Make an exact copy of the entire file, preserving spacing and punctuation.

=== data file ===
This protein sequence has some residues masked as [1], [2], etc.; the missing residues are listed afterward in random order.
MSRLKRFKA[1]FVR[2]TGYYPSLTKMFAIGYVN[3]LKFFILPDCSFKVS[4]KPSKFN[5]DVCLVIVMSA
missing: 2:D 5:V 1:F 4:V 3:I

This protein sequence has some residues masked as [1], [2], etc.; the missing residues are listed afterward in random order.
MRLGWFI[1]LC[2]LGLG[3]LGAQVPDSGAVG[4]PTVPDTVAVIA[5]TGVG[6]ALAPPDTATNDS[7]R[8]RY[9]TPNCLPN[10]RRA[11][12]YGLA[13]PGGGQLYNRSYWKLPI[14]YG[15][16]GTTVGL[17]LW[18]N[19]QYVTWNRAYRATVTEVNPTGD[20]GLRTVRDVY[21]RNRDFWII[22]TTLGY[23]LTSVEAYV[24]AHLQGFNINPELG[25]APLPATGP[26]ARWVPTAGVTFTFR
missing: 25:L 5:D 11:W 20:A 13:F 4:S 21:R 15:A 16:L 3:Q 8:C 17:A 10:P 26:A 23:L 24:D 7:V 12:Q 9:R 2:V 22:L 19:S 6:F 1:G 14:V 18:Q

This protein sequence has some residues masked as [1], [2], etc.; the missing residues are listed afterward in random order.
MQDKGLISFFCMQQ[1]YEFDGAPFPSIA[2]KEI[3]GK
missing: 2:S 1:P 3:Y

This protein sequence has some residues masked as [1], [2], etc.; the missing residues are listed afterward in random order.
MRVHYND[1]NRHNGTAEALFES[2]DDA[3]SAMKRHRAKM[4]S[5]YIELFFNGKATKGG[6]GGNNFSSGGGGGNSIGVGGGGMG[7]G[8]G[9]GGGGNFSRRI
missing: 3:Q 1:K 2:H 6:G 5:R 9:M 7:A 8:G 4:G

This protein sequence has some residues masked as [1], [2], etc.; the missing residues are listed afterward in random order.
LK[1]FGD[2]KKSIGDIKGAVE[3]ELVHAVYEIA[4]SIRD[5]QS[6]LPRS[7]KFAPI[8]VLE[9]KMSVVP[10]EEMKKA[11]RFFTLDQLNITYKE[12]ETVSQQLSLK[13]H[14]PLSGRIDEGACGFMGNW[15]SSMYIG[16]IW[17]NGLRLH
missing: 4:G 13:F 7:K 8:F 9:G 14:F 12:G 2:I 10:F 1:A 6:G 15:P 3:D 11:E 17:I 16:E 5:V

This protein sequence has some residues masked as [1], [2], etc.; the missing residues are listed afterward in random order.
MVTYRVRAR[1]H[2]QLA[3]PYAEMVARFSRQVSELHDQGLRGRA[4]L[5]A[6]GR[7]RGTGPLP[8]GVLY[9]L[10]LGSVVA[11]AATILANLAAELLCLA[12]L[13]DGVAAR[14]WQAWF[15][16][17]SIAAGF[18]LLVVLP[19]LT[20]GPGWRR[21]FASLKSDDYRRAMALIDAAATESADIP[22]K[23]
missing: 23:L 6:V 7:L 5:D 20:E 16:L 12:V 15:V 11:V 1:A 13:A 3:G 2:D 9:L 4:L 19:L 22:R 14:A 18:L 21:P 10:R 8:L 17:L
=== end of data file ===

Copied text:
This protein sequence has some residues masked as [1], [2], etc.; the missing residues are listed afterward in random order.
MSRLKRFKA[1]FVR[2]TGYYPSLTKMFAIGYVN[3]LKFFILPDCSFKVS[4]KPSKFN[5]DVCLVIVMSA
missing: 2:D 5:V 1:F 4:V 3:I

This protein sequence has some residues masked as [1], [2], etc.; the missing residues are listed afterward in random order.
MRLGWFI[1]LC[2]LGLG[3]LGAQVPDSGAVG[4]PTVPDTVAVIA[5]TGVG[6]ALAPPDTATNDS[7]R[8]RY[9]TPNCLPN[10]RRA[11][12]YGLA[13]PGGGQLYNRSYWKLPI[14]YG[15][16]GTTVGL[17]LW[18]N[19]QYVTWNRAYRATVTEVNPTGD[20]GLRTVRDVY[21]RNRDFWII[22]TTLGY[23]LTSVEAYV[24]AHLQGFNINPELG[25]APLPATGP[26]ARWVPTAGVTFTFR
missing: 25:L 5:D 11:W 20:A 13:F 4:S 21:R 15:A 16:L 3:Q 8:C 17:A 10:P 26:A 23:L 24:D 7:V 12:Q 9:R 2:V 22:L 19:S 6:F 1:G 14:V 18:Q

This protein sequence has some residues masked as [1], [2], etc.; the missing residues are listed afterward in random order.
MQDKGLISFFCMQQ[1]YEFDGAPFPSIA[2]KEI[3]GK
missing: 2:S 1:P 3:Y

This protein sequence has some residues masked as [1], [2], etc.; the missing residues are listed afterward in random order.
MRVHYND[1]NRHNGTAEALFES[2]DDA[3]SAMKRHRAKM[4]S[5]YIELFFNGKATKGG[6]GGNNFSSGGGGGNSIGVGGGGMG[7]G[8]G[9]GGGGNFSRRI
missing: 3:Q 1:K 2:H 6:G 5:R 9:M 7:A 8:G 4:G

This protein sequence has some residues masked as [1], [2], etc.; the missing residues are listed afterward in random order.
LK[1]FGD[2]KKSIGDIKGAVE[3]ELVHAVYEIA[4]SIRD[5]QS[6]LPRS[7]KFAPI[8]VLE[9]KMSVVP[10]EEMKKA[11]RFFTLDQLNITYKE[12]ETVSQQLSLK[13]H[14]PLSGRIDEGACGFMGNW[15]SSMYIG[16]IW[17]NGLRLH
missing: 4:G 13:F 7:K 8:F 9:G 14:F 12:G 2:I 10:F 1:A 6:G 15:P 3:D 11:E 17:I 16:E 5:V

This protein sequence has some residues masked as [1], [2], etc.; the missing residues are listed afterward in random order.
MVTYRVRAR[1]H[2]QLA[3]PYAEMVARFSRQVSELHDQGLRGRA[4]L[5]A[6]GR[7]RGTGPLP[8]GVLY[9]L[10]LGSVVA[11]AATILANLAAELLCLA[12]L[13]DGVAAR[14]WQAWF[15][16][17]SIAAGF[18]LLVVLP[19]LT[20]GPGWRR[21]FASLKSDDYRRAMALIDAAATESADIP[22]K[23]
missing: 23:L 6:V 7:L 5:D 20:E 16:L 12:V 15:V 11:V 1:A 13:A 3:G 2:D 9:L 4:L 19:L 22:R 14:A 18:L 21:P 10:R 8:L 17:L